Whether or not bankruptcy filers can keep any individual piece of property depends on many factors, including how much property is owned and what exemptions are available to cover the property.
Volumes are available on the subject, so here's a summary in response to your general question. In 2005 Congress amended the bankruptcy laws, imposing a "means test". If your household's average monthly income over the last 6 calendar months is less than the census bureau's statistics for current monthly income in your state, then you qualify for a chapter 7 discharge. If not, then you would likely qualify for a chapter 13, which requires that you pay a certain percentage of your debts in a "plan" over the next to five years.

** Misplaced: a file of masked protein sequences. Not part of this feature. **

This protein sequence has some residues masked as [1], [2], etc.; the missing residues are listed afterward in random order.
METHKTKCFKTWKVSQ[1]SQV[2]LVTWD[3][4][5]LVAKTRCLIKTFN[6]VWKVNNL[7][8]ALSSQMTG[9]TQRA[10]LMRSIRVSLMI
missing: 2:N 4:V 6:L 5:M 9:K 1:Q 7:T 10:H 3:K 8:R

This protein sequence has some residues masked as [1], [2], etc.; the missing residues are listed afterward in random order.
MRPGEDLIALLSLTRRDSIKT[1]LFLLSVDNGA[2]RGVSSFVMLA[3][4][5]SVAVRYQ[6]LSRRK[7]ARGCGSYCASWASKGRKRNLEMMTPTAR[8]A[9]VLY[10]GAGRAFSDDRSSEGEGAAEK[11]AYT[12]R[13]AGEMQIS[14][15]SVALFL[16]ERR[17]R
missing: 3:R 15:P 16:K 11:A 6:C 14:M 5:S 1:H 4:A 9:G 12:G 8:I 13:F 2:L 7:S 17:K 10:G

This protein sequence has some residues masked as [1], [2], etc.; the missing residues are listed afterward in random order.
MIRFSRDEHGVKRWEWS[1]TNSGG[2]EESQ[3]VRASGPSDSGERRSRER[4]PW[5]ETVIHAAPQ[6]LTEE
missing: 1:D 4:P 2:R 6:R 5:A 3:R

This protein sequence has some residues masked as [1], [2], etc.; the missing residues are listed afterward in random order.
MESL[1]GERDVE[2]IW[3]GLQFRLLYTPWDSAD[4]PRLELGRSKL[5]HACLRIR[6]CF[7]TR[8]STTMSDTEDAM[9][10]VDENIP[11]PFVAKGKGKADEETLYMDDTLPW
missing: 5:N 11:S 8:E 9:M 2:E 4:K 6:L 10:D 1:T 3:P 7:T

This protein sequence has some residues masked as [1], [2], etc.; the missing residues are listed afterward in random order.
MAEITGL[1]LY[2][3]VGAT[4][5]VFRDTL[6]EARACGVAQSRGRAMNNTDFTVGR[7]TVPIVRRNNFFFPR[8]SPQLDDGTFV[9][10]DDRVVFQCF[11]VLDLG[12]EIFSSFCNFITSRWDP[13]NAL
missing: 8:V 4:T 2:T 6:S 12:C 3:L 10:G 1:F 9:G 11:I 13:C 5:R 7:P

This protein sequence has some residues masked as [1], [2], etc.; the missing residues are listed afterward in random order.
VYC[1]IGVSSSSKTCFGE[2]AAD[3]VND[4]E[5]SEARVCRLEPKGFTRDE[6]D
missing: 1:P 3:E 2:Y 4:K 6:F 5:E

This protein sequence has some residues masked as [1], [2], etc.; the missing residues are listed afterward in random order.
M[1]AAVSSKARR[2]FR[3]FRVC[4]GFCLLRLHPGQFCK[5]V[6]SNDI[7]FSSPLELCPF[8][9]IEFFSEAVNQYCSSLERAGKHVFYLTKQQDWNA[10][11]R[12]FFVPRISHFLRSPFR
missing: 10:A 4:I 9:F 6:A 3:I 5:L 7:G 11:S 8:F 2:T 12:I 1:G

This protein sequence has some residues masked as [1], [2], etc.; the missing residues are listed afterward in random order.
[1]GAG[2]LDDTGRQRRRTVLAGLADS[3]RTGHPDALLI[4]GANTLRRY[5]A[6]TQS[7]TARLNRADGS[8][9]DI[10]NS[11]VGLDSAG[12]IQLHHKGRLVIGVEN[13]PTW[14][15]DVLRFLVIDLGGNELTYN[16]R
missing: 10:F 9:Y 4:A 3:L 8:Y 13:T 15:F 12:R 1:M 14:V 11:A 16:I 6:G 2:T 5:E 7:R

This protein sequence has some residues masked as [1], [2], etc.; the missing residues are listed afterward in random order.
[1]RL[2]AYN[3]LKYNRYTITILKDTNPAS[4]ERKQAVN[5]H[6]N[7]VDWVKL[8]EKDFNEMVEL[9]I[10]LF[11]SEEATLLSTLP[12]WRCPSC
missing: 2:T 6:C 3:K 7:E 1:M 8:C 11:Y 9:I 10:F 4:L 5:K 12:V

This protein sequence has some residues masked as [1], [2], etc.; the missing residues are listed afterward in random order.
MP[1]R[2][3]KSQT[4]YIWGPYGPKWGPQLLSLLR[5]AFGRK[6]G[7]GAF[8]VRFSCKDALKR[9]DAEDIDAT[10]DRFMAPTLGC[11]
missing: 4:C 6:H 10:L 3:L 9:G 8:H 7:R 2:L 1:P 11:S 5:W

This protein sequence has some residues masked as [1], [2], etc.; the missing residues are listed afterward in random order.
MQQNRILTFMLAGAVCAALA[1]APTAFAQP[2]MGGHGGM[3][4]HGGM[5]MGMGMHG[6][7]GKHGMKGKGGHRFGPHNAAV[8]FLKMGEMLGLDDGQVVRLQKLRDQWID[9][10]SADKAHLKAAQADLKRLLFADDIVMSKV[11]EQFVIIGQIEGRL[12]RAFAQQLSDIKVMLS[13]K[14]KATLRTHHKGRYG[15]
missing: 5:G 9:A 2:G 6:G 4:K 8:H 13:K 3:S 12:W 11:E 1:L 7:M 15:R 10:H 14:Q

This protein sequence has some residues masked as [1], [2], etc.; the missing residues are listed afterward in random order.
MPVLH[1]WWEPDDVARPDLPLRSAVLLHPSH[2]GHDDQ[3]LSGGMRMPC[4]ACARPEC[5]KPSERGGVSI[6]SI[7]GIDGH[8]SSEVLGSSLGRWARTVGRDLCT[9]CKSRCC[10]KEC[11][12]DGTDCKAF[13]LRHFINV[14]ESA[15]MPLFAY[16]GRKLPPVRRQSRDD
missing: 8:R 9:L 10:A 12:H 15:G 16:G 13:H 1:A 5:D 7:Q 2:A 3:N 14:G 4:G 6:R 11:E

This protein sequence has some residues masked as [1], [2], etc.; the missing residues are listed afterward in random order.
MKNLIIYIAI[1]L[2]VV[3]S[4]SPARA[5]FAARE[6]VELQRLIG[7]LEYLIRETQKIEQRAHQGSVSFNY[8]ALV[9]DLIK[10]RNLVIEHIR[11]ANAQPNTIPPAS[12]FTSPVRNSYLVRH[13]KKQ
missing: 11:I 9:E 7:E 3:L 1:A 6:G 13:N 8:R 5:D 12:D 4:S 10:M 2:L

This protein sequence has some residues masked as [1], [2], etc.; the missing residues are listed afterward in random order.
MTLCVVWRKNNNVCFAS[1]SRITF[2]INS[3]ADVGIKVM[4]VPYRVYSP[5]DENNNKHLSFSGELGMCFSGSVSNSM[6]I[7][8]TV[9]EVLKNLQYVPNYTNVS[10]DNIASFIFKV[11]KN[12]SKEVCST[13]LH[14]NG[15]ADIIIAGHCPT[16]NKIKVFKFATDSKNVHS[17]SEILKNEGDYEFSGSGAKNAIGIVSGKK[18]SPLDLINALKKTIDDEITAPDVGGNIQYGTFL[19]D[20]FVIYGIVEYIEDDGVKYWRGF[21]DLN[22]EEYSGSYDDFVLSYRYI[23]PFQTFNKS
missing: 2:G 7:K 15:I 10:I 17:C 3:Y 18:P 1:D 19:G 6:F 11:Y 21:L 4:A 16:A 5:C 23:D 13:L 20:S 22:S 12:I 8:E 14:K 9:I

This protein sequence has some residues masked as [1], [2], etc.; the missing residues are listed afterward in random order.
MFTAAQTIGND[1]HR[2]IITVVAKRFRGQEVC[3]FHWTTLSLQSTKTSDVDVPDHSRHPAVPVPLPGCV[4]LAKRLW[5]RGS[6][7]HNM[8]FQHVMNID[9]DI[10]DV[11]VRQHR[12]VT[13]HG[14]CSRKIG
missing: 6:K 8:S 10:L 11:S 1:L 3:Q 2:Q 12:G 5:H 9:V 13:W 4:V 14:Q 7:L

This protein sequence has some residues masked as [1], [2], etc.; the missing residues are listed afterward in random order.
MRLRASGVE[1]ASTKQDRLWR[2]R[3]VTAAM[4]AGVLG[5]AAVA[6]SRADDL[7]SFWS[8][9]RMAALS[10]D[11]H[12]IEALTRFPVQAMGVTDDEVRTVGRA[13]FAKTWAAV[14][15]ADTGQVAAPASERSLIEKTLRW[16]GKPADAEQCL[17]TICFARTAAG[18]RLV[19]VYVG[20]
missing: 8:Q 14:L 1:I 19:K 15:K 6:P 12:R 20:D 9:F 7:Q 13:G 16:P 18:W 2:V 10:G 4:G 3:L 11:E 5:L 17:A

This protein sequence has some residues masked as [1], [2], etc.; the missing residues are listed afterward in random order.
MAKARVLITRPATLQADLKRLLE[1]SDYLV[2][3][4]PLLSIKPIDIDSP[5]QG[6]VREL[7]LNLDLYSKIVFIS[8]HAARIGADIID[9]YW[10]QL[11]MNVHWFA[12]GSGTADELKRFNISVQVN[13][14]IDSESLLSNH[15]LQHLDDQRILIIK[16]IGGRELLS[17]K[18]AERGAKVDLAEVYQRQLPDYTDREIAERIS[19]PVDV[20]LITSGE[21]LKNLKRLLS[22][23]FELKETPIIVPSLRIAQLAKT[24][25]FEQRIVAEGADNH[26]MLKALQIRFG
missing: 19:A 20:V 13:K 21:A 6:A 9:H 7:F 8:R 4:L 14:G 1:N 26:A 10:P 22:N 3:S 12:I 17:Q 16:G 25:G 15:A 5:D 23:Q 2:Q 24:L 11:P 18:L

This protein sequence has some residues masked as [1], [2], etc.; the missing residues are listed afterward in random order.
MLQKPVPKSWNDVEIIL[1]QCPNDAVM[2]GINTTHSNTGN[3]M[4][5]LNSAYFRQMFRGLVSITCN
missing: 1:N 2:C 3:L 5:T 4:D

Even though bankruptcy law is federal, the next question is whether all of your assets, including any equity value in your real estate, car(s) or other property is protected by exemptions available under your state law.
Finally, bankruptcy requires review of your entire financial situation including all debts, income and assets. I highly recommend that you seek representation from an attorney in your jurisdiction who is experienced in bankruptcy law.
This answer is provided for informational purposes only. Actual legal advice can only be provided in an office consultation by an attorney licensed in your jurisdiction, with experience in the area of law in which your concern lies.